Sunday, 16 February 2014

Er mywn fuck

Flush with success from yesterday, I have perhaps pushed the envelope too far. A big dip. This does not happen often and I am smarting. Left London at 5.30am, Port Talbot at 9am. Unfortunately the Ross's Gull does not know this, and departs the beach some fifteen minutes before we get there, not to be seen again for the rest of the day. I hate dipping, and I hate dipping even more when the bird has actually been present. What a bummer, 400 miles there and back, for a total of over 1000 for the weekend. You have to love twitching. I blame Shaun. Nick and I never dip, the only change to the usual routine is the only explanation for our failure. Arse.

We had a nice day stood around in the sunshine, half hoping that the bird would suddenly reappear. We imagined half-overheard conversations between locals, complete with dod-gy Welsh accents....

"Gareth, it's Dai! I've got it! It's on the beach with its foot stuck under a rock, it can't move!"

"Gethyn! Just spoken to Glynn, he's watching it now! Yes, down by the breakwater. He says there's something wrong with its wings! No, no, it's not going anywhere."

"Iestyn, have you heard?! The Ross's Gull is flapping feebly on the beach near the car park. Yes, the car park two minutes from where you're standing!

Needless to say none of these conversations happened, there was no happy ending, and gradually people drifted away. We did too after five fruitless hours, although various Little and Med Gulls were nice diversions. Gutting that it didn't follow the pattern of yesterday, when it was present all afternoon. That was my original plan actually, Glamorgan yesterday, Durham today. If only. Didn't fancy the weather and decided to reverse the order. Shit happens. Still, any weekend where I've seen a Yellow-rumped Warbler can scarcely be described a a failure can it?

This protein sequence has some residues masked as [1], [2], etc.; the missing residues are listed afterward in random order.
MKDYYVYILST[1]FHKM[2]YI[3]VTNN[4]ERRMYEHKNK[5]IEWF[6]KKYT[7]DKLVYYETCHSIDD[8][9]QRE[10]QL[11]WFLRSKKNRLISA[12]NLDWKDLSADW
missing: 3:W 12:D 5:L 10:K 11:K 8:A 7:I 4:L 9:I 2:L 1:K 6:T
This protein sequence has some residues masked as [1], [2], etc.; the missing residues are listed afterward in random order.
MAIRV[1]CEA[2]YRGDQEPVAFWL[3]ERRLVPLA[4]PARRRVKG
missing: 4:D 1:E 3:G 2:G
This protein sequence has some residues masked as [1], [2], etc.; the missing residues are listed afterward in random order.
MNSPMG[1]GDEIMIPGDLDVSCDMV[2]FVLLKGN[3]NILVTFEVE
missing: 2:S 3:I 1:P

Today wasn't a total failure anyway, as we stopped in Gloucestershire on the way back for Nick. Normally we drive right past all the dross birds that he needs, but this was a Red-flanked Bluetail, and even though it pained me to do so, we decided to stop and have a look. The bird showed brilliantly, would that we had been there all day rather than staring dejectedly at a welsh beach. My fourth Bluetail, and they're such quality birds. No photos as we got there rather late, and the only reason we saw the bird is that I cracked open a Double Decker, as just like the Gull it had flown off just before we got there. Perhaps I should have tried that at Port Talbot?

So, a rare dip, but I guess that overall I do pretty well. So let's all try and forget this little blemish and move on. Bet it'll be there tomorrow....

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